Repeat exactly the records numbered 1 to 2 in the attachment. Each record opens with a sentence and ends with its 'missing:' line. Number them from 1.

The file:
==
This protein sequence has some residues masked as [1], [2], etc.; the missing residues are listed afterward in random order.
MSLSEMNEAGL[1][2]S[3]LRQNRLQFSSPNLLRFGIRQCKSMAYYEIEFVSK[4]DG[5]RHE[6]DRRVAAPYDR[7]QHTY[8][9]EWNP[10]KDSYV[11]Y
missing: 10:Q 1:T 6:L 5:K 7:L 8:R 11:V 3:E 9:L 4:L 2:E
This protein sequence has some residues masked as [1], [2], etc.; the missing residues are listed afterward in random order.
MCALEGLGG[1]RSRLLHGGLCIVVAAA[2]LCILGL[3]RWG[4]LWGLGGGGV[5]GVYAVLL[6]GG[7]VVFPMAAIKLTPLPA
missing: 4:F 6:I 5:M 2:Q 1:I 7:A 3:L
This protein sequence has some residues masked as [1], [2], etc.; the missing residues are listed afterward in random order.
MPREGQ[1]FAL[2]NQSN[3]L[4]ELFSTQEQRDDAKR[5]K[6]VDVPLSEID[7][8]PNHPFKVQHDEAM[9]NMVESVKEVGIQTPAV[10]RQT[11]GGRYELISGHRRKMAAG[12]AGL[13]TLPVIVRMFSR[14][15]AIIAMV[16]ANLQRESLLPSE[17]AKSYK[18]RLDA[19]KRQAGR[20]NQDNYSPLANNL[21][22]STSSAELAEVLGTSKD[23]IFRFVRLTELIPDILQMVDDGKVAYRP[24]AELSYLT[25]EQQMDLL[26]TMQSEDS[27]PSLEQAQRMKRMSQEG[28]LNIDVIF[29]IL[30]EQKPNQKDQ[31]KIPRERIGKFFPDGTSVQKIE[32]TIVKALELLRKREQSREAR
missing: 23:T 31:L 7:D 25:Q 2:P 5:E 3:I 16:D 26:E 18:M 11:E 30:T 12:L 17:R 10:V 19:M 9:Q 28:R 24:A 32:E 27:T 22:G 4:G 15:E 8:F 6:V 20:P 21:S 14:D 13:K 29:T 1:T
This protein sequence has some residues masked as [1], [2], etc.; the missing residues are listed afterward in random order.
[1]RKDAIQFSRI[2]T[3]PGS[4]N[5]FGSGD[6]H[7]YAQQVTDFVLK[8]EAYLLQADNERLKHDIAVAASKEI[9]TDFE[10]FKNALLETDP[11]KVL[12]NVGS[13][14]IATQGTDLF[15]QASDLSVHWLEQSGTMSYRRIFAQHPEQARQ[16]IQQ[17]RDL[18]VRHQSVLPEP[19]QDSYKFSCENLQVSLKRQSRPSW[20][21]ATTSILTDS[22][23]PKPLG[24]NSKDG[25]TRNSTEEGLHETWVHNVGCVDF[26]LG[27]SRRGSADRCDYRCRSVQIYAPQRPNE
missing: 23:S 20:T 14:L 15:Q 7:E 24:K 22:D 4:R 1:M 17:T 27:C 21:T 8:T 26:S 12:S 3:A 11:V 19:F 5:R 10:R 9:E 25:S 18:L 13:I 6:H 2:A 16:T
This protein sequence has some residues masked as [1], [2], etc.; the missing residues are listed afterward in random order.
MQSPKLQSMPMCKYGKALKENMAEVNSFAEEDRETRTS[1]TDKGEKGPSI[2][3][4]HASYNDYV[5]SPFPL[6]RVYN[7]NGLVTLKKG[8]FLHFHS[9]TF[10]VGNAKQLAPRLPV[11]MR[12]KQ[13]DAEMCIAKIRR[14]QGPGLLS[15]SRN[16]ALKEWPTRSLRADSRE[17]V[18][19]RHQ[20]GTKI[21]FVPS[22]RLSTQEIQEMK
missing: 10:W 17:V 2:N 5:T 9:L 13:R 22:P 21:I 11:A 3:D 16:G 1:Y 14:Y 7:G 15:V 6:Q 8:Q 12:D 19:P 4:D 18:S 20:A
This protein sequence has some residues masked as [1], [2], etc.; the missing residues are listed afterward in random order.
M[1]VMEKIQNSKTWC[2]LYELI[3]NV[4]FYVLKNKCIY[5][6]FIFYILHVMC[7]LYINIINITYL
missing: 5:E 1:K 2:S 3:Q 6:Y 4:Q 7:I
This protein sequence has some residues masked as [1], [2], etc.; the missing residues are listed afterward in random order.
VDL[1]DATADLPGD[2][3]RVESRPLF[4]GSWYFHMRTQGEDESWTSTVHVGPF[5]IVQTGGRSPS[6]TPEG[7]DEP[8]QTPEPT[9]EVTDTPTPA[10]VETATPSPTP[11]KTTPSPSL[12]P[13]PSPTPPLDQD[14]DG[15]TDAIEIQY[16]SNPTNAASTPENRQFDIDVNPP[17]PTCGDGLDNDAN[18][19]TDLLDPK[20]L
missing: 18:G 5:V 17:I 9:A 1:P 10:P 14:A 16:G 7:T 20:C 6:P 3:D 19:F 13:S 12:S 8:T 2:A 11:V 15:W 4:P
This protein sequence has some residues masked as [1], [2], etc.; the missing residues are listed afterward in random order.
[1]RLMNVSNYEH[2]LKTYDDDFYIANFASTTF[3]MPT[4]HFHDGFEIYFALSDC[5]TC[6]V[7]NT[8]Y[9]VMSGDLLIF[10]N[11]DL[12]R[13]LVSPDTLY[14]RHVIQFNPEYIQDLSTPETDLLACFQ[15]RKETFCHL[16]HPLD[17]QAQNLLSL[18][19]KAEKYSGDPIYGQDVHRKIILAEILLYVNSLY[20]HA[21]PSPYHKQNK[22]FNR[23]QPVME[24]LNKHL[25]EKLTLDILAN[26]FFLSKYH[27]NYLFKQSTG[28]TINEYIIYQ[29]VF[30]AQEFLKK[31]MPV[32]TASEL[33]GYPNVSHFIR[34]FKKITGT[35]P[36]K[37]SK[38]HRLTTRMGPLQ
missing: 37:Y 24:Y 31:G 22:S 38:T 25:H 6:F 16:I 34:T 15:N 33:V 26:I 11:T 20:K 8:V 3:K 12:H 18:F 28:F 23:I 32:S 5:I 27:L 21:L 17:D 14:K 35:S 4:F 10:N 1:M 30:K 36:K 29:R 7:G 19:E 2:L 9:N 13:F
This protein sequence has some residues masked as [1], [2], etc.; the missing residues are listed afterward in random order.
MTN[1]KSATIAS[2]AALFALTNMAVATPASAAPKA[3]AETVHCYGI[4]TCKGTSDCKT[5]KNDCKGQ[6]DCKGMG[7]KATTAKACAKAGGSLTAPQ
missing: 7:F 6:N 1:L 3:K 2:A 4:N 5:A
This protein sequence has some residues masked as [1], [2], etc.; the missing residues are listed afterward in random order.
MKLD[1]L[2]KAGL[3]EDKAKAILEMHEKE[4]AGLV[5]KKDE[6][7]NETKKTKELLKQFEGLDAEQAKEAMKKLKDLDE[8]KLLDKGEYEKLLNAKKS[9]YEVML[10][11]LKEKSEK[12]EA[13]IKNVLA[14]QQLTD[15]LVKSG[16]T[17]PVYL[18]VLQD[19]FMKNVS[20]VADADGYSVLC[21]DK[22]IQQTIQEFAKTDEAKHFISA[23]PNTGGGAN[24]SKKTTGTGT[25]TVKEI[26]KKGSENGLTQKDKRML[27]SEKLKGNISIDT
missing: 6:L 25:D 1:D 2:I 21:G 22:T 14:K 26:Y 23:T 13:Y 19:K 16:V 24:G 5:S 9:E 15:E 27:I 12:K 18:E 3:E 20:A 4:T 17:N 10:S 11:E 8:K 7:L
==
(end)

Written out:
This protein sequence has some residues masked as [1], [2], etc.; the missing residues are listed afterward in random order.
MSLSEMNEAGL[1][2]S[3]LRQNRLQFSSPNLLRFGIRQCKSMAYYEIEFVSK[4]DG[5]RHE[6]DRRVAAPYDR[7]QHTY[8][9]EWNP[10]KDSYV[11]Y
missing: 10:Q 1:T 6:L 5:K 7:L 8:R 11:V 3:E 9:L 4:L 2:E
This protein sequence has some residues masked as [1], [2], etc.; the missing residues are listed afterward in random order.
MCALEGLGG[1]RSRLLHGGLCIVVAAA[2]LCILGL[3]RWG[4]LWGLGGGGV[5]GVYAVLL[6]GG[7]VVFPMAAIKLTPLPA
missing: 4:F 6:I 5:M 2:Q 1:I 7:A 3:L